Had a moving and hilarious night at the cinema watching The Angel's Share. I've heard about it from others who went, and missed it on general release but caught it on a one off showing in Aberdeen. The reviews describe it as a movie about a young ned with a last chance to make something more of his life. No big names in the film, but lots of acting talent and character portrayal - from the caricature to the stereotype.
Everyone will find their own window into this hard world of social realism at the tough end of the socio-economic spectrum. For me there were several stand out moments in a film that simply drew me into the dramas of several lives, as they slowly became the woven strands of the central drama - how to steal the world's rarest cask of whisky without being caught.
When Robbie holds his new baby son, and calls him Luke, something changes in the way he looks at the world. When he then faces one of the victims of his drugs fuelled violence there are several minutes of relentless emotional hammering as he hears from his victim, and his victim's mother, the cost and cosequence of his mindless violence. Through tears of bewilderment and guilt he hears the mother demand that he look at her. Look becomes an important word no matter how it is spelled.
The amber liquid made in Scotland from girders is not whisky, but Irn Bru. And the Irn Bru bottles become central to the story as it twists and turns to its conclusion. The contrast between the Community Service Group and those bidding over a million for a cask of whisky is one of Loach's recurring themes of social justice, life chances and young people struggling to remain hopeful aginst all the social forces that do them down.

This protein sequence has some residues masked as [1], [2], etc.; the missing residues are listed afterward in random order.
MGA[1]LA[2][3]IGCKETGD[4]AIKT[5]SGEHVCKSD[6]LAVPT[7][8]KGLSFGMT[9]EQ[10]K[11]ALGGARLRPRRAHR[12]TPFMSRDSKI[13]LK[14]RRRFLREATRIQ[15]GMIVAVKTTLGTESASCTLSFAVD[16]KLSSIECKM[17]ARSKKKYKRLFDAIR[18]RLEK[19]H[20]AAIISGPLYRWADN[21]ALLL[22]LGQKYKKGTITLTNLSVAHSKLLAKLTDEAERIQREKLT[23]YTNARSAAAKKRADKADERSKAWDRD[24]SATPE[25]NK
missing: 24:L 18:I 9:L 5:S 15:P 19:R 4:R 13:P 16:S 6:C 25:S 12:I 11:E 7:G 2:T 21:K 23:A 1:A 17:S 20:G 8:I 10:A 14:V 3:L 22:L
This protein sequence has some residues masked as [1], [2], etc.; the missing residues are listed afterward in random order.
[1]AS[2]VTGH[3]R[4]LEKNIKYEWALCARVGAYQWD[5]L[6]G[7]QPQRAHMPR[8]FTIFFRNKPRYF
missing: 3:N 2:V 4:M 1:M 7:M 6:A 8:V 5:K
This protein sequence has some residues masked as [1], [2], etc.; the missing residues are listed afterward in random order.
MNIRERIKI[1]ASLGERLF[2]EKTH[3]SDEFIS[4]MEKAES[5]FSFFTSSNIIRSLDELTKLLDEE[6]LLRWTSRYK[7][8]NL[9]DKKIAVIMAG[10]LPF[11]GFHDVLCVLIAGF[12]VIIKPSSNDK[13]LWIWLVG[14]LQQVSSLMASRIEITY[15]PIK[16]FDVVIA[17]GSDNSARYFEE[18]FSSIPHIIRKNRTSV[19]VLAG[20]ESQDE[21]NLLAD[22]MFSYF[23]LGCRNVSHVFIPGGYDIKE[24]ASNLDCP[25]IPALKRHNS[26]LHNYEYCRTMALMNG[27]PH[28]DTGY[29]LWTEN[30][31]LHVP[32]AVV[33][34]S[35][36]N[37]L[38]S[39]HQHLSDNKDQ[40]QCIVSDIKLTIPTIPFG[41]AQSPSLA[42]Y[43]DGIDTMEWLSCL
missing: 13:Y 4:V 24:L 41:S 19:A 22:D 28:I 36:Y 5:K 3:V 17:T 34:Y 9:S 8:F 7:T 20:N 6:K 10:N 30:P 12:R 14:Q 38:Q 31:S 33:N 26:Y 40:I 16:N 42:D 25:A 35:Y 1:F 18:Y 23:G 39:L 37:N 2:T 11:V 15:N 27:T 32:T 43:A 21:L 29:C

The combination of humour and pathos, of tenderness and violence, of fluent obscenity and linguistic clarity, of friendship and enmity, and of hopelessness and hopefilled longing, was just this side of confusing cynicism and sentiment. And the ending is both hopeful and ambiguous, which life tends to be, even for the most resilient.
Theological reflection on such a film probably shouldn't be done the morning after. But one thought nags away - the love of a good woman, the birth of a child, and the stated theme from the start, of one more chance at life - this film explores the transforming power of love, whether the love of Leone for her and Robbie's son Luke, or the raging love of the mother confronting her son's attacker at the meeting for restorative justice. And woven throughout, the goodness of the Community Services Supervisor, who offers home, guidance and an expanding world to this Glasgow prodigal son.